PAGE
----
Skip to main content
You are the owner of this article.
You have permission to edit this article.
Edit
Missouri says 'no' to medical marijuana in veterans nursing homes

Missouri says 'no' to medical marijuana in veterans nursing homes

{{featured_button_text}}
Marijuana

Marijuana plants grow in a tomato greenhouse being renovated to grow pot in Canada on Sept. 25, 2018. (AP Photo/Ted S. Warren)

JEFFERSON CITY • Although veterans are in line to benefit from the legalization of medical marijuana in Missouri, residents and employees of the state’s seven nursing homes for veterans will be barred from using the drug.

Missouri Veterans Commission Executive Director Grace Link said Monday that the state will prohibit the use of medical marijuana in the homes in order to stay in compliance with the U.S. Department of Veterans Affairs, which still considers pot an illegal drug.

“We have to meet VA standards,” Link told members of the commission. “We have to comply with federal guidelines.”

The decision, which affects about 1,350 residents of nursing homes in Bellefontaine Neighbors, Warrensburg, Mount Vernon, St. James, Cape Girardeau, Mexico and Cameron, is mostly about money.

Federal funds pay a portion of the more than $80 million it takes to operate the homes, and Missouri officials don’t want to jeopardize that revenue stream.

The decision is the latest adjustment by state officials in response to the approval of medical marijuana by voters in November.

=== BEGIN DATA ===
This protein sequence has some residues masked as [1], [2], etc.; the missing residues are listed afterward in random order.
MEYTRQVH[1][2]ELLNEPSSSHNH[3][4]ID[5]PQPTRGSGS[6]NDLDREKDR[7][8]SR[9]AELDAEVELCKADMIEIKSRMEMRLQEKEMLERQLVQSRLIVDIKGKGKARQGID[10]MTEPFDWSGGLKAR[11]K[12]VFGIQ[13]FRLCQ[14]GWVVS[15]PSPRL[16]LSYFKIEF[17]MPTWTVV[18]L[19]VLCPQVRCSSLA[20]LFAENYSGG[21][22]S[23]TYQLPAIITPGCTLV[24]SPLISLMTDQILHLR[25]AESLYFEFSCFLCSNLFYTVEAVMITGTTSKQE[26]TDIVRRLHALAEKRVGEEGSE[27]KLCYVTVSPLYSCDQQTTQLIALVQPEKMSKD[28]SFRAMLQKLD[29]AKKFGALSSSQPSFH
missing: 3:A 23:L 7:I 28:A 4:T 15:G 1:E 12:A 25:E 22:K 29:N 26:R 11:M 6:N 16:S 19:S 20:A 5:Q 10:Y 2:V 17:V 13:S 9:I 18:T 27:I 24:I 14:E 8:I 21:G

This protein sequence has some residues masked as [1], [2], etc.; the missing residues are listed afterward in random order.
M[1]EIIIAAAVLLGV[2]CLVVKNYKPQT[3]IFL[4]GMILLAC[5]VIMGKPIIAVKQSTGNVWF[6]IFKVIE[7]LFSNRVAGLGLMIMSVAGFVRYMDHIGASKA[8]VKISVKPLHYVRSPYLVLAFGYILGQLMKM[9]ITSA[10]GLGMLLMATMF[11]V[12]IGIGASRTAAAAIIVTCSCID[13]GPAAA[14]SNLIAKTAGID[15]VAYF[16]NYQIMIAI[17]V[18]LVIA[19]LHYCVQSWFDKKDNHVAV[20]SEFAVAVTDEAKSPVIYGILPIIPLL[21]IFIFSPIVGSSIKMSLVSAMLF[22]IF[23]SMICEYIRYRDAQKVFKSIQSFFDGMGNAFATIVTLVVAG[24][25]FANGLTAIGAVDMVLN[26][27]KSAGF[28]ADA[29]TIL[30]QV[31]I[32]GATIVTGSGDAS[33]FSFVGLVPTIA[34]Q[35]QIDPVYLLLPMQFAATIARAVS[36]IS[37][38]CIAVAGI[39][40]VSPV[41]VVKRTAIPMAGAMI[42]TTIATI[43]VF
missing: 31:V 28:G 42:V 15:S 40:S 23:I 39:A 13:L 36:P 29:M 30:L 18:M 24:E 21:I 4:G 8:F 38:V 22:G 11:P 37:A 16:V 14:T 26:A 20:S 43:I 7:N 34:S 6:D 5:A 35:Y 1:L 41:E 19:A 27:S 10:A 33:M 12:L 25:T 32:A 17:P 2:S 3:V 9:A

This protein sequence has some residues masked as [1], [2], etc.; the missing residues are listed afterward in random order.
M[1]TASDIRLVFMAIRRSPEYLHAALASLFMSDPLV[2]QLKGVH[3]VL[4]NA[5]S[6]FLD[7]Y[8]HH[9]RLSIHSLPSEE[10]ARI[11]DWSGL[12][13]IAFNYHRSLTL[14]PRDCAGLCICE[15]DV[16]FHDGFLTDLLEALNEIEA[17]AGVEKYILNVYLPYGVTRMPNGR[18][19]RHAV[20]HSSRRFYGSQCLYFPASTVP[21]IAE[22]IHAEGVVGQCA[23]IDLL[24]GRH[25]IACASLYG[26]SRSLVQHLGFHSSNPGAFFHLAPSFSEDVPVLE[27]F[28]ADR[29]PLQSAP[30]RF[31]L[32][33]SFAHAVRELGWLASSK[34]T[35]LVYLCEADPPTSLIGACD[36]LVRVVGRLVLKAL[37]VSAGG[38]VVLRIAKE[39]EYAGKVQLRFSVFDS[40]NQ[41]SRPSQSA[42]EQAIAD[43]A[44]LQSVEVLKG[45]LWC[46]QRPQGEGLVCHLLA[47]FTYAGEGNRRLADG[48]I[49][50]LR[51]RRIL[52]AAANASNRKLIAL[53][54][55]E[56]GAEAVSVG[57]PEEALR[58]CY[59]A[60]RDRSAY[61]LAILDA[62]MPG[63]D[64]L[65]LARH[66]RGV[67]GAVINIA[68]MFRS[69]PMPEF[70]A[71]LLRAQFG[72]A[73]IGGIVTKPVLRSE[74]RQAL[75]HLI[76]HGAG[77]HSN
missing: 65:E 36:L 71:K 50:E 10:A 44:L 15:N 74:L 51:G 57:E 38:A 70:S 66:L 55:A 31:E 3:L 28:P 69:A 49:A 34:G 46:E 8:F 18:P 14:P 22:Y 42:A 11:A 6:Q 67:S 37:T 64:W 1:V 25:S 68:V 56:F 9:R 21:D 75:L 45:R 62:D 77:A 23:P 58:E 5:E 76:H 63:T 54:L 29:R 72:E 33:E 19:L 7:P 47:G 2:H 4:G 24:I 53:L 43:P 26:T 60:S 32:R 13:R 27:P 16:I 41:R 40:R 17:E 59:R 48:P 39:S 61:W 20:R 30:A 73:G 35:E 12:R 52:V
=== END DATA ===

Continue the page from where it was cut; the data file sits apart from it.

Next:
Missouri became the 33rd state to legalize medical marijuana after 65 percent of voters approved Amendment 2, the most popular of three medical marijuana ballot initiatives. Shops are expected to open early next year.

At the Department of Corrections, officials earlier said they were discussing rules about the use of medical marijuana by correctional officers. The state’s main personnel agency also is mulling whether medical pot use will be a factor in hiring in other state jobs.

And, Sen. Jamilah Nasheed, D-St. Louis, has introduced legislation that would allow recipients of welfare benefits to keep their benefits if they test positive for medical marijuana.

“There’s a lot of unanswered questions about the medical marijuana program,” Department of Public Safety Director Sandra Karsten told the commission.

Since November, the Department of Health and Senior Services has been working to implement the new law. In the first month of taking applications from companies that want to participate in the program officials received more than $2 million in application fees.

The state has refused to release the identities of those who have applied.

Once the program begins, sales tax revenue generated and fees collected under the new program will go toward regulating the industry and the newly created Missouri Veterans’ Health and Care Fund.

Link said the fund is likely to receive about $20 million per year, which could be used for operating the homes, health care costs and job training that benefits veterans.

“It’s quite a bit. It will definitely help us drive forward with the initiatives we have,” Link said.

* I understand and agree that registration on or use of this site constitutes agreement to its user agreement and privacy policy.

Related to this story

Most Popular

Get up-to-the-minute news sent straight to your device.

Topics

News Alerts

Blues News

Breaking News

Cardinals News

Daily 6

National Breaking News

Sports